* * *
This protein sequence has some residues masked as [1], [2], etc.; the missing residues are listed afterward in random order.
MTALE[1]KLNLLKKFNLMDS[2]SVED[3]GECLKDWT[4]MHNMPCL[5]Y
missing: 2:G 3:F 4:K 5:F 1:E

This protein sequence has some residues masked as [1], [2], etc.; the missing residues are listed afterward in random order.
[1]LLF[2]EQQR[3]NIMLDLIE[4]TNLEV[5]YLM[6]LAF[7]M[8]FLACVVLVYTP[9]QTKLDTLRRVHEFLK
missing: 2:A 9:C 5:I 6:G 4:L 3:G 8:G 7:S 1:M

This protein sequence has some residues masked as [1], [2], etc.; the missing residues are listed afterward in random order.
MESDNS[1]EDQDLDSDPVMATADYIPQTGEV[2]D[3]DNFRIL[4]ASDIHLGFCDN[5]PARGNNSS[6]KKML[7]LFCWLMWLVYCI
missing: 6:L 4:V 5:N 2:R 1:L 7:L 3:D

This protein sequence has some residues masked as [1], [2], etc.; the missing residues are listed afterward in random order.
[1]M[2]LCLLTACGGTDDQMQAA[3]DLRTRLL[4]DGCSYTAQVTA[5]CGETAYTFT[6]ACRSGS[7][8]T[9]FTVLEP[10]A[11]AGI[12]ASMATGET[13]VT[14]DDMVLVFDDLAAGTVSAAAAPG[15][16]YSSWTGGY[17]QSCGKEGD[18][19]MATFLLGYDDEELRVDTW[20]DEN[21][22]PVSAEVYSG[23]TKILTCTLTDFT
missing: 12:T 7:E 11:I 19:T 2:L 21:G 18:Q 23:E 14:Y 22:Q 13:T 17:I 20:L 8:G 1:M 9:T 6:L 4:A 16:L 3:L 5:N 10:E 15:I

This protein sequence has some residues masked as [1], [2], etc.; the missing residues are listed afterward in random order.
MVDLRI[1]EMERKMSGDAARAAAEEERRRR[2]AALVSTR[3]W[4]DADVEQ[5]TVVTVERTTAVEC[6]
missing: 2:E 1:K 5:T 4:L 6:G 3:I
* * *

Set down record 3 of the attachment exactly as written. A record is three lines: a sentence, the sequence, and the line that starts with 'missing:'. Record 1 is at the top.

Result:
This protein sequence has some residues masked as [1], [2], etc.; the missing residues are listed afterward in random order.
MESDNS[1]EDQDLDSDPVMATADYIPQTGEV[2]D[3]DNFRIL[4]ASDIHLGFCDN[5]PARGNNSS[6]KKML[7]LFCWLMWLVYCI
missing: 6:L 4:V 5:N 2:R 1:L 7:L 3:D